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it to together more the families of the victims so they can know as much as anyone can what happened and also if there are any things to help prevent a future murder like this. >> clint, we're hearing from some of those who knew the suspect. we just spoke to a former boss who fired him. take a listen to a friend of vester lee flanagan. >> i have fine thoughts of him. i don't look at him as the murderer. even though he did it. he did it. he killed himself. but i don't look at ill it that way. that's ail i got to say right now. i'm trying to swallow it. i can't swallow it. >> it aels always hard to see someone who by all measures of the word was functioning and then there is a trigger mechanism that made him do this. what do we know at this hour about what would have made this guy from separated from the tv station two years ago, allegedly show up and shoot his colleagues this morning? >> i don't think it just started with this tv station two years ago. i think as your former guest suggested that they had to let
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him go from a station years before that. so this is an individual who's had challenges apparently for most of his adult life. and as pete williams and jim cavanagh talk about this is a called suicide note or letter that he sent, you know, we know about 25% of people send a communication like that. and usually when they do it, it is to justify their actions or it is to hold somebody else responsible for what they have done. and in this particular case i think this individual wanted to justify. and this is somebody who goes from accumulating all of these grievances. and then it becomes an obsession with him. and then it takes, you know, wourn two trigger events to bring him into action. the trigger events could well have been as he talked about the shooting in charleston, where two days later he bought the gun. that's taking ideation to action.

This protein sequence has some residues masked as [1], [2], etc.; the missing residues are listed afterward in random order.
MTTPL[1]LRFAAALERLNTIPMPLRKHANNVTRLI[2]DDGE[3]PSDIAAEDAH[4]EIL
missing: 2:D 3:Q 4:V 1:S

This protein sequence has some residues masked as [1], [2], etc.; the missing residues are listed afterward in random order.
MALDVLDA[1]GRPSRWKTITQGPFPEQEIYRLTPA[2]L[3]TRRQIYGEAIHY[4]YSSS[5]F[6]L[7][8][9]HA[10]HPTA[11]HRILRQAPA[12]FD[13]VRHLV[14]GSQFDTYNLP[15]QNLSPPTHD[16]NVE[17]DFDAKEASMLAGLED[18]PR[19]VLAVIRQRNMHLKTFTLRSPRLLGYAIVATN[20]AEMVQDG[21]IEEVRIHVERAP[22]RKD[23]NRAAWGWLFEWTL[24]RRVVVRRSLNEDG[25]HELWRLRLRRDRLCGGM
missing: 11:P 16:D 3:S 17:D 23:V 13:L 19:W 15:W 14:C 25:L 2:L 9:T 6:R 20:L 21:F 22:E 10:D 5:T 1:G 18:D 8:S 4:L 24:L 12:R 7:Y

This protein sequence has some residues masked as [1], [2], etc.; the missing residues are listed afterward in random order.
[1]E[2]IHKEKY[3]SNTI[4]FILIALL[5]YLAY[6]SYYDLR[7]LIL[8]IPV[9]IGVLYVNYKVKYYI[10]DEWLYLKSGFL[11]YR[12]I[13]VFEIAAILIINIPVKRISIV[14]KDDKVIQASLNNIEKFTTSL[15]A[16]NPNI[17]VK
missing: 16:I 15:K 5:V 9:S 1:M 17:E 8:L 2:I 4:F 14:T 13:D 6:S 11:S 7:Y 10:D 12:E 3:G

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he thought about it and thought about it and thought about it. now i'm going to get the gun and do something about it. unfortunately this is not that unusual of a profile that we see in workplace violence or in shooting situations like this. in fact it suggests one more person who talks about columbine and all of these other mass shootings in the country who use that model as a acceptable form of conflict resolution, in essence, violence. >> jim, this was a relatively isolated live shot. it happened about 6:45 in the morning. what does the location, the timing of this tell you about the type of planning that may have gone into this attack? for him to know that they were setting up specifically in that live shot position, it seemed to be in an isolated area at least from the vantage point we saw from the video. what does that tell you about what he may have known? how he may have gotten that information?